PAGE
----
On International Women’s Day: Why I can no longer defend the ministry of women in the church




I have defended the ministry of women in the church in public for a while now, including on this blog.

I don’t think I can do it any longer.

Not because of any lack of calling or gifting in their ministry, but because of a lack in mine.

Take Phoebe Palmer.

She began to be involved in leading a Bible study in New York around 1830. She soon received invitations to preach across the USA and in the UK. Something like 25 000 people were converted by her ministry.

25 000 people. Converted. Does that need defence? Really?

She visited prisons regularly, ran a society helping poor people in need of medical attention, and was involved in an ambitious project to challenge the new problem of urban poverty through the provision of low-cost housing, free schooling, and employment. She had a particular concern for orphans throughout her life.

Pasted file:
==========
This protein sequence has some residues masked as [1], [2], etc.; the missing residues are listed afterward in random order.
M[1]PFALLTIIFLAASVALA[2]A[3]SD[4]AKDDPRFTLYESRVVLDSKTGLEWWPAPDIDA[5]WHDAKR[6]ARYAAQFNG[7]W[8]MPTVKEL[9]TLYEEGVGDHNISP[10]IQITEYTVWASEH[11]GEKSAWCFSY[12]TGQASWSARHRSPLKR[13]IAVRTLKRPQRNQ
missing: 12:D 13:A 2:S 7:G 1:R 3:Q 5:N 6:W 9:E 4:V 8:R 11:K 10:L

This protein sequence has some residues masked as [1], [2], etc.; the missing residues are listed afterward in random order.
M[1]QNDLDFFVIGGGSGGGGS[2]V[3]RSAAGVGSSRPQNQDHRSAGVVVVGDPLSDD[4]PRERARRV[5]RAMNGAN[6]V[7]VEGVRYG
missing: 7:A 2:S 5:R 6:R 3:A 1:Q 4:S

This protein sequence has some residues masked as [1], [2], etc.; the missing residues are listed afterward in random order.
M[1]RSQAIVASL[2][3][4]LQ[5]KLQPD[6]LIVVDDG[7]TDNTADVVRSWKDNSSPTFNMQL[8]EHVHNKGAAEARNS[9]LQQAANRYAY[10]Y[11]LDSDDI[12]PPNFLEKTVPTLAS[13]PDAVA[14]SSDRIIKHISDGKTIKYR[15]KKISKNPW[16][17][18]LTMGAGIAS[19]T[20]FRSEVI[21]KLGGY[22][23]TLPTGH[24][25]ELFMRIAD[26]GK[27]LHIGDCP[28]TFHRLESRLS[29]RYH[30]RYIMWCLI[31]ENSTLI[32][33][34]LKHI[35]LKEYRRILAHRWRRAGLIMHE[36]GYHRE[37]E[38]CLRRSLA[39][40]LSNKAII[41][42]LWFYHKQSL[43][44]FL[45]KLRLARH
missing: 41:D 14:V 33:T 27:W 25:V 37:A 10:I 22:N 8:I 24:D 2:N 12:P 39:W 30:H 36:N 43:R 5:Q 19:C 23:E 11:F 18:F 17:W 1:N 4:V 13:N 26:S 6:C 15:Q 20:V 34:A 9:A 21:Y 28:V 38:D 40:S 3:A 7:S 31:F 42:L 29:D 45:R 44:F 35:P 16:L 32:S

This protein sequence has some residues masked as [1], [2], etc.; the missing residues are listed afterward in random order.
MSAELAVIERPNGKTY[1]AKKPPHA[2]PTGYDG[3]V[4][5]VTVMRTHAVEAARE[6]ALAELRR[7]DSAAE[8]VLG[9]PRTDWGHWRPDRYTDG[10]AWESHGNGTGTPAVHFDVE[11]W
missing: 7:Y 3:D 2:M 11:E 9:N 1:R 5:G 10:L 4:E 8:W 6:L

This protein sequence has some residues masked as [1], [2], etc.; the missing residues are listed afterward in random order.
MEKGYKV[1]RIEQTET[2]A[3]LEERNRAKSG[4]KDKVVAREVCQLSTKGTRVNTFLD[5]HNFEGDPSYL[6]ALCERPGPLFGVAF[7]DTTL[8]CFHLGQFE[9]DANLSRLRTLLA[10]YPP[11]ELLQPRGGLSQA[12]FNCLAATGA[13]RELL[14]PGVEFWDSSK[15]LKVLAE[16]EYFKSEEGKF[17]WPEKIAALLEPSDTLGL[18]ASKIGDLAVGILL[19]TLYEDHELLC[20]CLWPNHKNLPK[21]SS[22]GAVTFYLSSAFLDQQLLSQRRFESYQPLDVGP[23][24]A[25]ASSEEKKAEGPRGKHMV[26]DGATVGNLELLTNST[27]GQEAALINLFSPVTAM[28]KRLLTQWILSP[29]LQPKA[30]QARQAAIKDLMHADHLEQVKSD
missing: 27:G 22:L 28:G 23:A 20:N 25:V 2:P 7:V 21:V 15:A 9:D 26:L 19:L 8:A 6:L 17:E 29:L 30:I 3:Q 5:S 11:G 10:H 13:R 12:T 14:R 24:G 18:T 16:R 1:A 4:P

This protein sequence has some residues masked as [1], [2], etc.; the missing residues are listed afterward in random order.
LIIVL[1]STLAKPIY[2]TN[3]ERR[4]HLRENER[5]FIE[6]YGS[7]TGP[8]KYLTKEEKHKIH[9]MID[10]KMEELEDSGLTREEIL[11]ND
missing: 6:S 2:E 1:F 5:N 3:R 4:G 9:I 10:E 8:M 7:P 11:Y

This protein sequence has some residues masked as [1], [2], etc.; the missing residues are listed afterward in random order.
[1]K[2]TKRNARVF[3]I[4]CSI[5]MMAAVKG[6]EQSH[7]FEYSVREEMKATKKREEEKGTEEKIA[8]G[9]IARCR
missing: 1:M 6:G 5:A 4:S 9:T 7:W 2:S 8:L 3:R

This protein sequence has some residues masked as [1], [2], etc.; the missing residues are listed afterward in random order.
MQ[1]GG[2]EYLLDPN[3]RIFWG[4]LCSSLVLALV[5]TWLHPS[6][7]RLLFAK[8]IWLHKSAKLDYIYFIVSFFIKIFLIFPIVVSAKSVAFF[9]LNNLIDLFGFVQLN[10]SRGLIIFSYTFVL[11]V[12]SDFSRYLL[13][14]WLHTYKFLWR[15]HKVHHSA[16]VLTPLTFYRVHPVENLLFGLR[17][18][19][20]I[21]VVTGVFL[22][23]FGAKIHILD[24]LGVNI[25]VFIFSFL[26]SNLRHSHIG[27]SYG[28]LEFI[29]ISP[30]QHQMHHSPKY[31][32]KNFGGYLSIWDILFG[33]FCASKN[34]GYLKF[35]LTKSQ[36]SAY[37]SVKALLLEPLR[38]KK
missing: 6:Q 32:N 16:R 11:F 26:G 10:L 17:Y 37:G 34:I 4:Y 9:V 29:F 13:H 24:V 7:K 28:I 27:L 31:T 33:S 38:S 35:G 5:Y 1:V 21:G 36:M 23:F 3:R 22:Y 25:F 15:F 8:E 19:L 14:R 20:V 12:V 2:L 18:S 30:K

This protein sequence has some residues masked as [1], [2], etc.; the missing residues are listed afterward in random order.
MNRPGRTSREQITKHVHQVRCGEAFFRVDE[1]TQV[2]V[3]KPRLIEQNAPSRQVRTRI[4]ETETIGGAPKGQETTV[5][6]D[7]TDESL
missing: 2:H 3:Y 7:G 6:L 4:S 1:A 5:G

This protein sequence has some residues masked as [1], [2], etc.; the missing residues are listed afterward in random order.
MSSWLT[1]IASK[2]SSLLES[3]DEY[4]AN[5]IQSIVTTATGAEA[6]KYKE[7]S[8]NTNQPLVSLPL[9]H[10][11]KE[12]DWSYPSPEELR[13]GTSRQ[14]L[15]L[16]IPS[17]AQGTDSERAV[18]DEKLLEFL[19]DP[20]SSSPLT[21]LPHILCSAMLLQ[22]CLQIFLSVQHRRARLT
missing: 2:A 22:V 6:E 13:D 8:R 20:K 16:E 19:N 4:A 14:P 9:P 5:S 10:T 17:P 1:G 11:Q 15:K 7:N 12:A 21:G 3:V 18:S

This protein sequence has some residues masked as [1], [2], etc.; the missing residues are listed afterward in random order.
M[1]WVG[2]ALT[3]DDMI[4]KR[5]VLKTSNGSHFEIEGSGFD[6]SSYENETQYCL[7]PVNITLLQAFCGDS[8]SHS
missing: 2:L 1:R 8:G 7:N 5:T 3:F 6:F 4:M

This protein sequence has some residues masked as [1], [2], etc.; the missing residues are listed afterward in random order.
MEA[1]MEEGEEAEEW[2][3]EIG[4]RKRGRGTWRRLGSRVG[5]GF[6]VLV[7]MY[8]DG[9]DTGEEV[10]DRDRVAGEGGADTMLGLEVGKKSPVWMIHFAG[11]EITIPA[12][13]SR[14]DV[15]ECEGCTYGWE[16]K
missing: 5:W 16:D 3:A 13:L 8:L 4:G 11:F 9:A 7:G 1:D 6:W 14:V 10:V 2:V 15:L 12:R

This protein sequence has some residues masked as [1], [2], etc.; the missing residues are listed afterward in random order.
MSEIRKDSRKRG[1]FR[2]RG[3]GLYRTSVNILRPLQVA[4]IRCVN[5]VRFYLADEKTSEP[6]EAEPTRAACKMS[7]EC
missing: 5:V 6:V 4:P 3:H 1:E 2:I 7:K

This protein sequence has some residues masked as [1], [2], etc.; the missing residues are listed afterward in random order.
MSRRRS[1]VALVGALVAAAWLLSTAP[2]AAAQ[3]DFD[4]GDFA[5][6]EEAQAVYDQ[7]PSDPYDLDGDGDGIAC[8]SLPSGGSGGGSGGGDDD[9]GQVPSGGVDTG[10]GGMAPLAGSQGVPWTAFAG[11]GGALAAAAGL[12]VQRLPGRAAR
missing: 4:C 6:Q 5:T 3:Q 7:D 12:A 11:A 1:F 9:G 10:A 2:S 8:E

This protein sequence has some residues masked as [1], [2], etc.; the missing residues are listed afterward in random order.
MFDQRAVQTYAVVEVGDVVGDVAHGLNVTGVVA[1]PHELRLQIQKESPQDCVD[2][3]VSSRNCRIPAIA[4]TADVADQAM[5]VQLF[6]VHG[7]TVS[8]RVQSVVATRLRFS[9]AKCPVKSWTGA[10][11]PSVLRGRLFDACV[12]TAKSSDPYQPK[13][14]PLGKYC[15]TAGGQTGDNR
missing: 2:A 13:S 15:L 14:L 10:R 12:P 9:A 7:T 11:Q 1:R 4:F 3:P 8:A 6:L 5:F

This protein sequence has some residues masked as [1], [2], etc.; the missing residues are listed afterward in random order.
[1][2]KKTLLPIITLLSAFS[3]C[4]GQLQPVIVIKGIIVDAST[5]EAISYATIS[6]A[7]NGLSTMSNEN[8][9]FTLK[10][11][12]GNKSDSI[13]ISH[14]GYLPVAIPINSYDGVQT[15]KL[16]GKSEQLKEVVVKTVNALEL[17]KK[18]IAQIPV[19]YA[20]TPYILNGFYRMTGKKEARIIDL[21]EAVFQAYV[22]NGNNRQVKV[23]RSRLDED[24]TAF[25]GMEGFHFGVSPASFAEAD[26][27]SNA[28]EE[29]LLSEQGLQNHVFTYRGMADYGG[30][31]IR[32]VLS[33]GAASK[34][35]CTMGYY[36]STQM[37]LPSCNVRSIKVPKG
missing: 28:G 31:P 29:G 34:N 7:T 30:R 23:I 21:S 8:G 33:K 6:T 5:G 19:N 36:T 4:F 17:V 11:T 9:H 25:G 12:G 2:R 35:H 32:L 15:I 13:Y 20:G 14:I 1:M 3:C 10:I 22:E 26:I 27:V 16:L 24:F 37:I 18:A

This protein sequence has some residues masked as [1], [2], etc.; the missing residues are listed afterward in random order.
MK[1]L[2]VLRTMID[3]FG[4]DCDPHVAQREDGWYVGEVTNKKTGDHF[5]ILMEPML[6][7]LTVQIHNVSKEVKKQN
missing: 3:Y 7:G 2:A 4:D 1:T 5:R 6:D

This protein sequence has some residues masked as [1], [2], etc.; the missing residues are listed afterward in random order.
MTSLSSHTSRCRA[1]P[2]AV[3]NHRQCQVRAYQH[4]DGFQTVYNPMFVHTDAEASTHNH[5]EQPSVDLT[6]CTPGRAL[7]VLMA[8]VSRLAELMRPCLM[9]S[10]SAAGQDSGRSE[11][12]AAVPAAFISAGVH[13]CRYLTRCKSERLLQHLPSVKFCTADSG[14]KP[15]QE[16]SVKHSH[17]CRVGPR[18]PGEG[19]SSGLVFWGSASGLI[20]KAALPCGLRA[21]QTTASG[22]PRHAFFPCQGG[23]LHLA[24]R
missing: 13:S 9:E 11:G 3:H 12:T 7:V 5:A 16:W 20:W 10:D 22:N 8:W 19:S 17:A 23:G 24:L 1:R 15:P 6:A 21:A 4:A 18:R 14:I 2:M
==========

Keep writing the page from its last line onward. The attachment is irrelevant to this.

Challenging injustice on a grand scale. Do you want me to defend that?

In The Promise of the Father, and 20-odd other books, she stressed the idea that God could and would give the blessing of holiness in an instant to a believer, and taught that holiness would be gained by faith. This teaching gave rise to the Holiness Movement, which by 1900 had changed the beliefs and practices of almost every evangelical church in America and Britain. Her ideas shaped the early Pentecostal movement, and the modern charismatic movement.

She formed the spirituality that formed me. She changed the world. Who am I to even think of defending her . . .
Read more at http://steverholmes.org.uk/blog/?p=6867

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